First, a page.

The Sheriff of Babylon (2016) by Tom King and Mitch Gerads

“You hear?! Do you hear!?! We’re all cowboys! Pow! Pow! Pow!” (Vol. 2: p.41)

sheriff_bab_cv1_r1_55f8b35be36d56-30857969

Volume 1: Bang. Bang. Bang.

Baghdad 2003. Chris Henry, a military consultant from Florida, is training a new police force. When one of his trainees is found murdered, Henry teams up with experienced local policeman Nassir, and their investigation begins.

This is a brutal, powerful and emotional look at the early effects of the War on Terror in Iraq. Writer Tom King is ex CIA and has spent time in the country. He writes of what he knows. You can feel his experience coming across in the writing.

There is a gritty realism to a lot of the scenes and dialogue, and this is backed up by the artwork. It has a cinematic look to it, from the covers to the interiors. At times the artwork is shocking in its graphic detail. The reader is exposed to the blood and guts of violence, ranging from gunshot wounds to brutal beatings. This is not for the squeamish.

19

Most importantly, this is a character-driven story. King creates believable characters whose stories you want to follow. You can feel the frustration of the Iraqi characters, as well as the frustration of the people who are working there and genuinely trying to help. Their lives and jobs are complicated by long-standing grudges, double-crossing and the constant threat of sudden violence. These factors give the story an edge of tension that makes it a gripping read.

61bgm2njy2l-_sx322_bo1204203200_

Volume 2: Pow. Pow. Pow.

Continuing the story of Chris Henry, Nassir and Sofia, Volume 2 opens with a graphically realized interrogation scene in which things don’t exactly go as planned.

In the first chapter of Volume 2, Tom King and Mitch Gerads focus on Sofia and Nassir, telling their stories concurrently. The narrative switches from one to the other, page by page, depicting events over the course of one day. This is something that really succeeds in the graphic novel format. It’s worth taking your time reading the story, catching all the little details in the background.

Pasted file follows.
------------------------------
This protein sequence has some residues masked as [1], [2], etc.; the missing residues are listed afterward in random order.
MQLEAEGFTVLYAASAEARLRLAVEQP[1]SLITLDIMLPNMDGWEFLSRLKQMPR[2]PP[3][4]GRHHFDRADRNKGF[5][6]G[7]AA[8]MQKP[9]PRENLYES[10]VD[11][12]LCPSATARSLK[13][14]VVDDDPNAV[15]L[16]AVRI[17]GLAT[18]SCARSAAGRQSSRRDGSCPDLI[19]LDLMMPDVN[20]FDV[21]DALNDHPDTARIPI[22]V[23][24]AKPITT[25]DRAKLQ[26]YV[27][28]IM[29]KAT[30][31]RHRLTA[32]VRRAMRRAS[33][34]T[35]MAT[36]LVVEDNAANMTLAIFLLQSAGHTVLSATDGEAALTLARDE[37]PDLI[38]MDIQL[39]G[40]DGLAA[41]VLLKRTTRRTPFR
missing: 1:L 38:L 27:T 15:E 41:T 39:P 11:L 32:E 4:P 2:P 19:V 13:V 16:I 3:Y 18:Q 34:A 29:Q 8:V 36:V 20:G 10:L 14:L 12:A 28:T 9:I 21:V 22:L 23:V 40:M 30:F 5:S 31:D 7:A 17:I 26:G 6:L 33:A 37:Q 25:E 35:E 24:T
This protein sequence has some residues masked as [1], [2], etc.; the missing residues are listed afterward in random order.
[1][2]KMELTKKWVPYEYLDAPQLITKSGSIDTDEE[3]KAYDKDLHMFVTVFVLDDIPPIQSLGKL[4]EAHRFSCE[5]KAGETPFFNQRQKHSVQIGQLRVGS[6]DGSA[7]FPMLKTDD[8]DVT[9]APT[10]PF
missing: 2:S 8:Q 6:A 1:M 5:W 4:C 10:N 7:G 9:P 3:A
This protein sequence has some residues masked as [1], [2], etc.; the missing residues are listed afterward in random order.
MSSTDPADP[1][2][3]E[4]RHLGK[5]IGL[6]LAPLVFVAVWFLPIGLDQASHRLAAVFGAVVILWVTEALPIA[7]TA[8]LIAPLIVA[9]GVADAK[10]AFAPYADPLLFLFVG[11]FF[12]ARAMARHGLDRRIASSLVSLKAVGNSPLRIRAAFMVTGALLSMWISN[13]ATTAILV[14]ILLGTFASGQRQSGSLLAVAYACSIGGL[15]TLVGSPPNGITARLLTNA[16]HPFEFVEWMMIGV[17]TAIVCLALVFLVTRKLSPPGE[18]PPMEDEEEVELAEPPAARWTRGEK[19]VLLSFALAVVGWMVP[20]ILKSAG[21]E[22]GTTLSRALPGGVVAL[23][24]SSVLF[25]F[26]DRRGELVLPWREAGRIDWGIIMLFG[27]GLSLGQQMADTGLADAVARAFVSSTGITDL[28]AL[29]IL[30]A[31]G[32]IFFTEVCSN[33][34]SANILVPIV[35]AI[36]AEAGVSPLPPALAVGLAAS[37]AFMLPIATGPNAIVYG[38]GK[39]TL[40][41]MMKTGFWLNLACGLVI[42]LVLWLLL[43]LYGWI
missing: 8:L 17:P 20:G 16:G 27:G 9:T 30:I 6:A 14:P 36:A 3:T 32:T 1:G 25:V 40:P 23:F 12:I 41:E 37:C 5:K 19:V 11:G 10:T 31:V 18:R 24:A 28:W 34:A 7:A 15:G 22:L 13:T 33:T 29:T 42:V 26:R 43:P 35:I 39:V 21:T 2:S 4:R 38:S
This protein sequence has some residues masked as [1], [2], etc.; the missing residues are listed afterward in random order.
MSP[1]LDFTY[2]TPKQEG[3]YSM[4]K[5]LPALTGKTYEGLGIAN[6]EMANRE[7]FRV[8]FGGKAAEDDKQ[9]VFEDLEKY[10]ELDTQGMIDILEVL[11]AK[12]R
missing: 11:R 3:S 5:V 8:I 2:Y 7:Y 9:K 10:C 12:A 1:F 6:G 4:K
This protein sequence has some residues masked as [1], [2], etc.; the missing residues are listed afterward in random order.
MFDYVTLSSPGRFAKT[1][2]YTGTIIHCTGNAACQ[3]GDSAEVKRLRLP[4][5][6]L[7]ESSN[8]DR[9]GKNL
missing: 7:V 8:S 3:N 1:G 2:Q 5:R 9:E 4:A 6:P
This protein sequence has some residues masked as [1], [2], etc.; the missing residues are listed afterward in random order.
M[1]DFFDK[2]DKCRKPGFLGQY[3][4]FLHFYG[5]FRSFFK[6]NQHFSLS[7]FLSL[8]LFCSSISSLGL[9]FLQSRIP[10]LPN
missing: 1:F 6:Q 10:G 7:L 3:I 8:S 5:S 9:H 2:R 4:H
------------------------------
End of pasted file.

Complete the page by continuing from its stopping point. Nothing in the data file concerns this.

Scott Beauchamp puts it very well in his review in The Vulture:

“Truth be told, I wasn’t much of a comic-book fan before reading ‘Sheriff’. I always tried to read them like books, skimming the dialogue and forgetting to slow down and take in the art. But as the critics say, the best art teaches you how to read it as you engage with it. Sheriff taught me how to read comics.” [Link]

After a brief interlude of backstory showing Nassir on holiday with his family – a nice touch which adds more humanity to his character – the narrative changes gear. Chris, Sofia and Nassir hatch a plan to arrange a meeting with suspected terrorist Abu Rahim.

From here on in, it’s difficult to avoid speed-reading to the end due to the quality of King and Gerads’ storytelling. The tension increases as events play out, the narrative switching between the army headquarters and Sofia’s house. The dialogue is first rate and the artwork matches it. It is truly thrilling stuff and a perfect example of how good modern graphic novels can be.

This story succeeds because it doesn’t take sides. The author is honest enough to show the mistakes made by all the players in this tale. It’s not simply a story of war, it’s a story of people; emotional, scared, brave yet fallible people. If you have any interest in the War on Terror in Iraq or if you are a fan of noir, The Sheriff of Babylon is an essential read. If you are unconvinced about the quality of modern graphic novels and comic books, this 12-part masterpiece could change your mind.

Very highly recommended!

 

*[Volume 1 purchased in December 2016. Volume 2 kindly supplied as a digital ARC by DC Entertainment and NetGalley. All opinions are my own.]

 

Advertisements

Leave a Reply

Fill in your details below or click an icon to log in:

WordPress.com Logo

You are commenting using your WordPress.com account. Log Out / Change )

Twitter picture

You are commenting using your Twitter account. Log Out / Change )

Facebook photo

You are commenting using your Facebook account. Log Out / Change )

Google+ photo

You are commenting using your Google+ account. Log Out / Change )

Connecting to %s